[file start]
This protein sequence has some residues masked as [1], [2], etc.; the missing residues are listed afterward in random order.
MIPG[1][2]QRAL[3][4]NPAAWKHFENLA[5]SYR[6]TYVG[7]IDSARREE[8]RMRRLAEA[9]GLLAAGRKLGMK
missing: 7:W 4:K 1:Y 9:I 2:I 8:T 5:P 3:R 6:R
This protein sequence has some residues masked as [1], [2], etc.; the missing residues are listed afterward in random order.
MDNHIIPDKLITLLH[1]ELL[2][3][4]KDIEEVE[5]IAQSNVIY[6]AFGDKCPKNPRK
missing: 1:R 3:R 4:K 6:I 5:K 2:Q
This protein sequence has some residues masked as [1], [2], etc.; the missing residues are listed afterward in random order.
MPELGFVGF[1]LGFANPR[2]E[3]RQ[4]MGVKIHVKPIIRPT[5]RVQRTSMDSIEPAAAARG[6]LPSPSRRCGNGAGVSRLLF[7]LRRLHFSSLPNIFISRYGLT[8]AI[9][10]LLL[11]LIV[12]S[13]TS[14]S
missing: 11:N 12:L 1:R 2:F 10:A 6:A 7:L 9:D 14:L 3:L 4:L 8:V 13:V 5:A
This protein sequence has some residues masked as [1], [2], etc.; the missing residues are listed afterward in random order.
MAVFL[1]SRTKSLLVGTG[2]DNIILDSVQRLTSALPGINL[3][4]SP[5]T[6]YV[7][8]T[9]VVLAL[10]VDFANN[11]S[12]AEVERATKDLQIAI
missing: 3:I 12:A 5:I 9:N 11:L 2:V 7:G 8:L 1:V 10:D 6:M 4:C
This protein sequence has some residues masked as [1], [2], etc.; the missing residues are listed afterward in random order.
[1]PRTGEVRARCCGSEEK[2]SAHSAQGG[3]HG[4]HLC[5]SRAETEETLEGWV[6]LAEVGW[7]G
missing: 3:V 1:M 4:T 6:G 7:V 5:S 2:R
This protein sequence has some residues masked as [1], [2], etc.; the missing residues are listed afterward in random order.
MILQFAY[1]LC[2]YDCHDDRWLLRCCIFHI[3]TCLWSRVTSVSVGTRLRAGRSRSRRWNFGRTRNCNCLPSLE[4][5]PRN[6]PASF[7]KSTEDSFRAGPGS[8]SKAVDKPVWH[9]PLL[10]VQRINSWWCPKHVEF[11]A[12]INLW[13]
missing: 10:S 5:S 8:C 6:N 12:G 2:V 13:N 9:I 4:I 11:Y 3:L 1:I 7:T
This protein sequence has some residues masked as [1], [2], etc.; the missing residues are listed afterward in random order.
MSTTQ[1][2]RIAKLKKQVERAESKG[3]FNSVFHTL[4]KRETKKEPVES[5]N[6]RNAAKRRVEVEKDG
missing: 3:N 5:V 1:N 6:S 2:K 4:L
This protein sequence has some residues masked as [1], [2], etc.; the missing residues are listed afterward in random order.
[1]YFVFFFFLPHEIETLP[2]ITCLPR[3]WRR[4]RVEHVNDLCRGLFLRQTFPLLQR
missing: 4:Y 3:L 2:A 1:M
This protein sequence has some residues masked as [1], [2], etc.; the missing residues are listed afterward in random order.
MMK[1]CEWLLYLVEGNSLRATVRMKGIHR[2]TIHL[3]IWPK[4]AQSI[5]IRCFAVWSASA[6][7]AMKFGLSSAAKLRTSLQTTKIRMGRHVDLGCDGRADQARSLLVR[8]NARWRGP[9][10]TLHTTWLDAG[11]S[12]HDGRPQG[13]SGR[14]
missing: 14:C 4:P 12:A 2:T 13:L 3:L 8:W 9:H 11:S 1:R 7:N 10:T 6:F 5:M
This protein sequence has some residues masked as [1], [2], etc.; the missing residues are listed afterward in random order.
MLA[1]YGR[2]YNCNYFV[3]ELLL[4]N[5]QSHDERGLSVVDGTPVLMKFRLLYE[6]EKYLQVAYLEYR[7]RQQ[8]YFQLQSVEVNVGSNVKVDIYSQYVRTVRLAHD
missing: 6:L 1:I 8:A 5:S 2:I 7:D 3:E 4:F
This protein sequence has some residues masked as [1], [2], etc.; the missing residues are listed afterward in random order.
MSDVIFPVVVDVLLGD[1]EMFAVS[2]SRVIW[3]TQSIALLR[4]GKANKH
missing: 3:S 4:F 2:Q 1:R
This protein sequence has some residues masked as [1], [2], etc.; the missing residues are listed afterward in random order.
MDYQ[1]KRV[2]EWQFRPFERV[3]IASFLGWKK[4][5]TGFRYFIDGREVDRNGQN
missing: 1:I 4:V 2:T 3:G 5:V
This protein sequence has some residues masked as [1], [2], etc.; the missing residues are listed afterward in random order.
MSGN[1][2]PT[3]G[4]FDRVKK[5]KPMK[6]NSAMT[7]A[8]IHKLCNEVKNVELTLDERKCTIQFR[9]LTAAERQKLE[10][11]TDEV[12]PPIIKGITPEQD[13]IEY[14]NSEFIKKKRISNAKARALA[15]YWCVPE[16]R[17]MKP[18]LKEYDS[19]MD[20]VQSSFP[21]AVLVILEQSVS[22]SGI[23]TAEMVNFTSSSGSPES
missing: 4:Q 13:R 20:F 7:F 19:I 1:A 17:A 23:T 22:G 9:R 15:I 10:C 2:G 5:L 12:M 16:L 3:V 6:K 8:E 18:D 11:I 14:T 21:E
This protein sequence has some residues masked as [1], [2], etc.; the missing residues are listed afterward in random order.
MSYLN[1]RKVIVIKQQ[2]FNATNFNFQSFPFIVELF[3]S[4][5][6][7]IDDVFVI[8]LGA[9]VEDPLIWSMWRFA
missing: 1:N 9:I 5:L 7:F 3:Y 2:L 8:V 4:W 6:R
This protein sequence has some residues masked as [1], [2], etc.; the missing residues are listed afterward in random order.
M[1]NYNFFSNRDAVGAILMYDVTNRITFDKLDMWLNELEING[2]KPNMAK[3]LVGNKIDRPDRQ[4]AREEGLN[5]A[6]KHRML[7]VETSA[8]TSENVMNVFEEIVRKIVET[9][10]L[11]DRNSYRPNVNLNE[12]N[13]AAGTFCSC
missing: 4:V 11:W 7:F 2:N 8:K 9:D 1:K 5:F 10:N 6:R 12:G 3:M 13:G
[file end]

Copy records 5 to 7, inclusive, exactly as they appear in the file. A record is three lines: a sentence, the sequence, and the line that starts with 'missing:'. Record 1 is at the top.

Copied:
This protein sequence has some residues masked as [1], [2], etc.; the missing residues are listed afterward in random order.
[1]PRTGEVRARCCGSEEK[2]SAHSAQGG[3]HG[4]HLC[5]SRAETEETLEGWV[6]LAEVGW[7]G
missing: 3:V 1:M 4:T 6:G 7:V 5:S 2:R
This protein sequence has some residues masked as [1], [2], etc.; the missing residues are listed afterward in random order.
MILQFAY[1]LC[2]YDCHDDRWLLRCCIFHI[3]TCLWSRVTSVSVGTRLRAGRSRSRRWNFGRTRNCNCLPSLE[4][5]PRN[6]PASF[7]KSTEDSFRAGPGS[8]SKAVDKPVWH[9]PLL[10]VQRINSWWCPKHVEF[11]A[12]INLW[13]
missing: 10:S 5:S 8:C 6:N 12:G 2:V 13:N 9:I 4:I 11:Y 3:L 1:I 7:T
This protein sequence has some residues masked as [1], [2], etc.; the missing residues are listed afterward in random order.
MSTTQ[1][2]RIAKLKKQVERAESKG[3]FNSVFHTL[4]KRETKKEPVES[5]N[6]RNAAKRRVEVEKDG
missing: 3:N 5:V 1:N 6:S 2:K 4:L